The areas of growth-supporting increased distribution coverage are the following: 1. Increasing oil exports. 2. The increasing use of ethane and propane to support the massive build-out of chemical plants located primarily on the Gulf coast to make ethylene and propylene. 3. Increasing use and exports of natural gas in the form of liquified natural gas (LNG) as well as continuing exports of natural gas to Mexico.

None of these positive results seem to be reflected in the price of the MLPs. Investors are more focused on growth stocks and not paying much attention to the strengthening fundamentals of the MLP sector, the high level of tax-deferred income they offer, or the fact that the industry is moving toward a self-funding model, far less dependent on equity (dilutive) financing. The investor base of MLPs has been going from retail dominated to being dominated by value-oriented institutional investors who are looking for long-term sustainable investments that have not been caught up in the runaway stock market.

Therefore, we recommend putting a portion of your portfolio in this undervalued sector and in the top names that will benefit most from the long-term trends. These trends again are clear: 1. Rising production and exports of LNG and natural gas. 2. Increased production and use of ethane. 3. Increasing production and export of U.S. produced oil.

In the meantime, here is what we have seen so far from 29 MLPs that have reported that we include in our universe that we would invest or consider investing in:

  • 51.7% raised their distribution
  • 48.3% kept the distribution steady
  • 22 MLPs met earnings expectations
  • 5 MLPs beat earnings expectations
  • 2 MLPs missed earnings expectations
  • Average EBITDA growth was 13.2%

The markets have been volatile. MLPs have not been immune to this. However, by investing in a growing sector with solid fundamentals, good growth projections, strengthening balance sheets and coverage ratios, you can diversify now and get paid 8% to do it. Let us help you select those MLPs that will profit most from these positive trends and be prepared when investor sentiment shifts!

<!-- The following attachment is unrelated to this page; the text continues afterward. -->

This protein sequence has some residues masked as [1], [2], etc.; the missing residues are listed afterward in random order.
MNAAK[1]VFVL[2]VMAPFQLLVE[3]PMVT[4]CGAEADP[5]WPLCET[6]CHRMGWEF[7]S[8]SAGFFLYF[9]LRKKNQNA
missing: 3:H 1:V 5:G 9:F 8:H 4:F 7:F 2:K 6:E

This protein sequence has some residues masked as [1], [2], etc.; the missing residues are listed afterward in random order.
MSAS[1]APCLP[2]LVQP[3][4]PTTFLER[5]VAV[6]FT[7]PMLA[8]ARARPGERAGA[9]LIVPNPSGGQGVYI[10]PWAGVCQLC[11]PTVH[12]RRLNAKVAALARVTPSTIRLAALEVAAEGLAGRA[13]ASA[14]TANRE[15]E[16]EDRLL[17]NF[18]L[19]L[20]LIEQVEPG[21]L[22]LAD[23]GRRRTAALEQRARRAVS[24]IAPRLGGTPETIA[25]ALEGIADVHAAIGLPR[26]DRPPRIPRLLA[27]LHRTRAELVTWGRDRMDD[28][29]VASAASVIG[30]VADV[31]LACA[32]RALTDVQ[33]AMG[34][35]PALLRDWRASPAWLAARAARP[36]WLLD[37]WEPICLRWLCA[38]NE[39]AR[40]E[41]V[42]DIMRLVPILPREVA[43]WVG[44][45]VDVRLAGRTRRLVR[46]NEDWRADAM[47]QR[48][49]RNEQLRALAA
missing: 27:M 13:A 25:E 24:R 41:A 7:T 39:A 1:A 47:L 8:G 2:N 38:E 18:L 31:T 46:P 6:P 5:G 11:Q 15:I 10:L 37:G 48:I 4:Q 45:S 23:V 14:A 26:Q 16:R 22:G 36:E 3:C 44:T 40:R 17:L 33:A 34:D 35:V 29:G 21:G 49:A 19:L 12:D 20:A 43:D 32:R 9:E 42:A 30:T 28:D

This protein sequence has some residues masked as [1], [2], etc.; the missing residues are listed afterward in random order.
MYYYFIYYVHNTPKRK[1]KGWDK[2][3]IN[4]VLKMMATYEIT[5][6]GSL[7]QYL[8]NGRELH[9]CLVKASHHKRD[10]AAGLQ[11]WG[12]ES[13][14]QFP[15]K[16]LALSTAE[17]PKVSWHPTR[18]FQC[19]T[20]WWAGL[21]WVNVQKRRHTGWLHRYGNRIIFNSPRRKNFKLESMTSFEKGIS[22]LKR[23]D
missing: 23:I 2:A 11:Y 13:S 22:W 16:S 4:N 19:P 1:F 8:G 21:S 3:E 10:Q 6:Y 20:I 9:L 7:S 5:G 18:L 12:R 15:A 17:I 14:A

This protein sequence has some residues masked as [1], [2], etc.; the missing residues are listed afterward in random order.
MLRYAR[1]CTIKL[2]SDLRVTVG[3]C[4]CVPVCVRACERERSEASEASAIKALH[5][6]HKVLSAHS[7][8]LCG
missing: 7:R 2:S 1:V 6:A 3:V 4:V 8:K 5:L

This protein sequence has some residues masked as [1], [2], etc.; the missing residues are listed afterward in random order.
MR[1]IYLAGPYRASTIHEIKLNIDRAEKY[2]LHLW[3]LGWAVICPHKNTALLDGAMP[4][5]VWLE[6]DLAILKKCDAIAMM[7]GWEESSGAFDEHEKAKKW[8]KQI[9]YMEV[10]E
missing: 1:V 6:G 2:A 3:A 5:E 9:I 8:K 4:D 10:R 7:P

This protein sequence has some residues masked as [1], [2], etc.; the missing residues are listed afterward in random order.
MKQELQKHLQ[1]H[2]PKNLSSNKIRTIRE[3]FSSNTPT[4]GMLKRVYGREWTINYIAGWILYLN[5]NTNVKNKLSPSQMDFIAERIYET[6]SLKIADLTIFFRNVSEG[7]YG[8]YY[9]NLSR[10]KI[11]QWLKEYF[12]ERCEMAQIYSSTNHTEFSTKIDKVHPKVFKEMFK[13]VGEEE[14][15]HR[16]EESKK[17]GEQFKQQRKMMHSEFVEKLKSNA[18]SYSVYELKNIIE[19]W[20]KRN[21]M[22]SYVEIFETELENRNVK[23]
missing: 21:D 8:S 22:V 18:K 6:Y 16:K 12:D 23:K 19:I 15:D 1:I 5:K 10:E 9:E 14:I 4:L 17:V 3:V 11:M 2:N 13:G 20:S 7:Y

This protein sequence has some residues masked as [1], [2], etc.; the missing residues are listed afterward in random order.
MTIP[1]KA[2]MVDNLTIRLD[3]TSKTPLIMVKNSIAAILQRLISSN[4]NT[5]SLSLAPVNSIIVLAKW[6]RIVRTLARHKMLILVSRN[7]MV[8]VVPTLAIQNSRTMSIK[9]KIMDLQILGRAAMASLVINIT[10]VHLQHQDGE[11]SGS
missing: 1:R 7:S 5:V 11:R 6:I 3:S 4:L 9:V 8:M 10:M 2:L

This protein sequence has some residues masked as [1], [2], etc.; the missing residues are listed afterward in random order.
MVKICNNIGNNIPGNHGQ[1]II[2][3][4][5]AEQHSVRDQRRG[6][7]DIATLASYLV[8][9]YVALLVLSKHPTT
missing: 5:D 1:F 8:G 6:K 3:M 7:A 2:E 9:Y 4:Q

Jeffrey Gundlach, Touted as Today's "King of Bonds", has a Change of Heart on MLPs

On April 19th, 2015 Jeffrey Gundlach made a cautionary investment call on high yield bonds, REITS, and MLPs. He warned investors about master limited partnerships (MLPS) saying that they are massively leveraged and risky if interest rates rose.

Gundlach is widely followed on Wall Street because of his timely investment calls over the years.

However, on January 20th, 2018 in a Barron’s roundtable, he is quoted saying this: “What is interesting as a bond-surrogate investment is master limited partnerships, which don’t need oil to go up. You just don’t want it to go back down to $20, so you don’t worry about a bankruptcy situation. MLPs have tremendously underperformed the XLE. We aren’t looking to triple our money here; we are looking for an income vehicle that has a lower risk profile. I’m having a hard time finding more-traditional bond investments that look good, but I like a particular closed-end fund that owns MLPs. " Click the link below to see one of the interviews where Gundlach talks about MLPs.

Jeffrey Gundlach Interview

We like the idea that a well-known market genius is changing his opinion about master limited partnerships. It is difficult today to find yield that is not overpriced. However, we are not so sure that buying a leveraged fund, as Gundlach suggests, which tends to duplicate the index is the best way to invest in MLPs.

By selecting individual MLPs, you avoid the fees embedded in the fund. Also, MLP funds have to reduce the MLP’s net asset value by the amount of the holdings that are above their cost basis and pay a tax on that differential. If you want to beat the index, it is better to select and advisor with years of experience and a strong track record to actively manage a portfolio of individual MLPs. A fund may be fine for investors with limited capital to invest in MLPs. However, if you have $250,000 or more to dedicate to the sector, you may be better off investing in individual MLPs to get the full tax benefits that come with owning the actual MLP.